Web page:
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This debut recording from 28-year-old saxophonist and composer Sarah Manning offers a strong introduction to her abilities to write and play within the friendly confines of neo-bop music. That summation is aided immensely by the presence of her trio, which consistently keeps prodding the altoist's performance.
Manning is a native New Englander who felt that she didn't fit into the academic restrictions of the University of Massachusetts and William Paterson College in New Jersey, where she studied with Rufus Reid and Yusef Lateef. Starting anew in San Francisco, Manning began by busking for change in order to finance her cross-country relocation. Her talents were recognized per her appearances at leading Bay Area jazz clubs like Shanghai 1930, Jupiter, and Jazzschool. Radio station KCSM's Michael Burman selected this album as number five in the list of the top ten new releases of 2004.
The six compositions are all Manning originals and they have the angularity of tunes from the Blue Note 1960s era. The opening notes of "Powell Street Yowl" begins with the unison playing of Manning and trumpeter Mike Olmos sounding much like the car horns and cable cars on San Francisco's Powell Street. The appearance of Olmos adds a nice touch by providing a second horn. The liner notes are written by none other than respected jazz critic/political columnist Nat Hentoff, and they speak of the importance of Sarah Manning's ability to really play a ballad without speeding it up. On the title tune, Manning does just that, although on her second solo, she's progressed to a more driving mid-tempo pace. In the liner notes, Hentoff observes that Manning's words and style invoke the spirit of Booker Little, Dizzy Gillespie, and Charles Mingus, which is not too shabby an addition to a new artist's resume.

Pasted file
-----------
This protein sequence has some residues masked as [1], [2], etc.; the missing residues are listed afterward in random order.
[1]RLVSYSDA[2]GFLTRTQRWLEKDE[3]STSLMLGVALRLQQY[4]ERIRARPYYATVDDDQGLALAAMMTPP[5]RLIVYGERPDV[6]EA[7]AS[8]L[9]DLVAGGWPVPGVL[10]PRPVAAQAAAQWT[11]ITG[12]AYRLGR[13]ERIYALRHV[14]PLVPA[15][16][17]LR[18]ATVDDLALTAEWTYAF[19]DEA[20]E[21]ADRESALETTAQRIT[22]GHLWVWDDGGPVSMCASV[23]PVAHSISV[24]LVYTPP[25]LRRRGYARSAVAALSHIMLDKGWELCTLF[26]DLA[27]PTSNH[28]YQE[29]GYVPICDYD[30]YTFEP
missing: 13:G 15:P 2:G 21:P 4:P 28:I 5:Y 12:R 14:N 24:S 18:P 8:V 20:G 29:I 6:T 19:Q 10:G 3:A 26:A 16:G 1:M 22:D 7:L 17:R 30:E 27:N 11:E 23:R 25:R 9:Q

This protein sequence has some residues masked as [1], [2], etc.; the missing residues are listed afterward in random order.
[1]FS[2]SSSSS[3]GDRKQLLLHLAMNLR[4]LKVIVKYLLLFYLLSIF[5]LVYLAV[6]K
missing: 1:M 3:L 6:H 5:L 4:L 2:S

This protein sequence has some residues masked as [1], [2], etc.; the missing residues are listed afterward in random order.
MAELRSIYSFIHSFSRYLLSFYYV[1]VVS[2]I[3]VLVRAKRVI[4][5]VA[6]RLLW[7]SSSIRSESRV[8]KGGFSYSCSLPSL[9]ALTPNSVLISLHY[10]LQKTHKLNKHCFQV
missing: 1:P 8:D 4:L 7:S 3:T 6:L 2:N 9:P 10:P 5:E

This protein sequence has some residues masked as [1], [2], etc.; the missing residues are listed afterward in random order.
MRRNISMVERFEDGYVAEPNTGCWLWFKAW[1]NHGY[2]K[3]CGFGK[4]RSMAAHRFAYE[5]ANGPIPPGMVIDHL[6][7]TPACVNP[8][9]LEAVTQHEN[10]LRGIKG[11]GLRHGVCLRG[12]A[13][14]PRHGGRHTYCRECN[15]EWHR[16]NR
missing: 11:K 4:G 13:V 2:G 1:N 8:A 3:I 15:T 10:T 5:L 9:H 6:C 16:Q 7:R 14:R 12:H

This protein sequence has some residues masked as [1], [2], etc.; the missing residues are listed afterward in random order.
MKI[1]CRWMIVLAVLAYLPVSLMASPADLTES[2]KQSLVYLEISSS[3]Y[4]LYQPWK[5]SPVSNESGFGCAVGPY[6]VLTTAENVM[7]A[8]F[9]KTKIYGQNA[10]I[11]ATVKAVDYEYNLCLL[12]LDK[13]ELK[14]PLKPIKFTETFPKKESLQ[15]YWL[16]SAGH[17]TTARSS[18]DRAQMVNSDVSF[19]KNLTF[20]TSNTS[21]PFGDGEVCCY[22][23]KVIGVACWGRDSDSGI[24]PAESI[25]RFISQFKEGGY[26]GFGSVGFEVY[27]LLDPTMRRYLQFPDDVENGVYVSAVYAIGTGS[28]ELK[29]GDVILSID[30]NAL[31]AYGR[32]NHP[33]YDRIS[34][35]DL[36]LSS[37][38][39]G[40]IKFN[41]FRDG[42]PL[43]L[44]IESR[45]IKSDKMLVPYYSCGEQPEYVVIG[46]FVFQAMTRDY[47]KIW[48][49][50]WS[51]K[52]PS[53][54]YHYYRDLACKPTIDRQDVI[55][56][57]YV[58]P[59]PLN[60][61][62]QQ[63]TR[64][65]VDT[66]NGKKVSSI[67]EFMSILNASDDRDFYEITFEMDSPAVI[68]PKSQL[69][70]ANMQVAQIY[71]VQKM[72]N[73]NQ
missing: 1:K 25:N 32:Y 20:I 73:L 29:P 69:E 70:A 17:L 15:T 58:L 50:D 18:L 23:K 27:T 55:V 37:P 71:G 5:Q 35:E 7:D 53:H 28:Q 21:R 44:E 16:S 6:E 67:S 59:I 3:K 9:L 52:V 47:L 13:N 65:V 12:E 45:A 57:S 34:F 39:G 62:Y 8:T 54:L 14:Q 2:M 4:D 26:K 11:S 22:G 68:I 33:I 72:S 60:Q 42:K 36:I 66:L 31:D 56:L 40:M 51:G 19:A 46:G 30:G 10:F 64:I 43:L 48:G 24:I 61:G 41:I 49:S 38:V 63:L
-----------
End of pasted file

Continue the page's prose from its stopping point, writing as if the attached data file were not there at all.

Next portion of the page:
The rhythm section is comprised of three excellent musicians. Randy Porter is a pianist who has worked with Charles McPherson. Bassist John Wiitala has worked with tenor sax greats Joe Henderson, Charlie Rouse, and James Moody, and most recently with pianist Jessica Williams. Drummer Akira Tana has a multitude of albums under his own name and in the cooperative TanaReid with bassist Rufus Reid, and here he is a exceptionally proactive percussionist.
I love jazz because I enjoy the freedom.
I was first exposed to jazz when I was 17.
I met Cedar Walton at a concert in San Paulo.
The best show I ever attended was Helio Jambao trio.
The first jazz record I bought was Witchcraft by George Benson.
My advice to new listeners is listen to the old school first.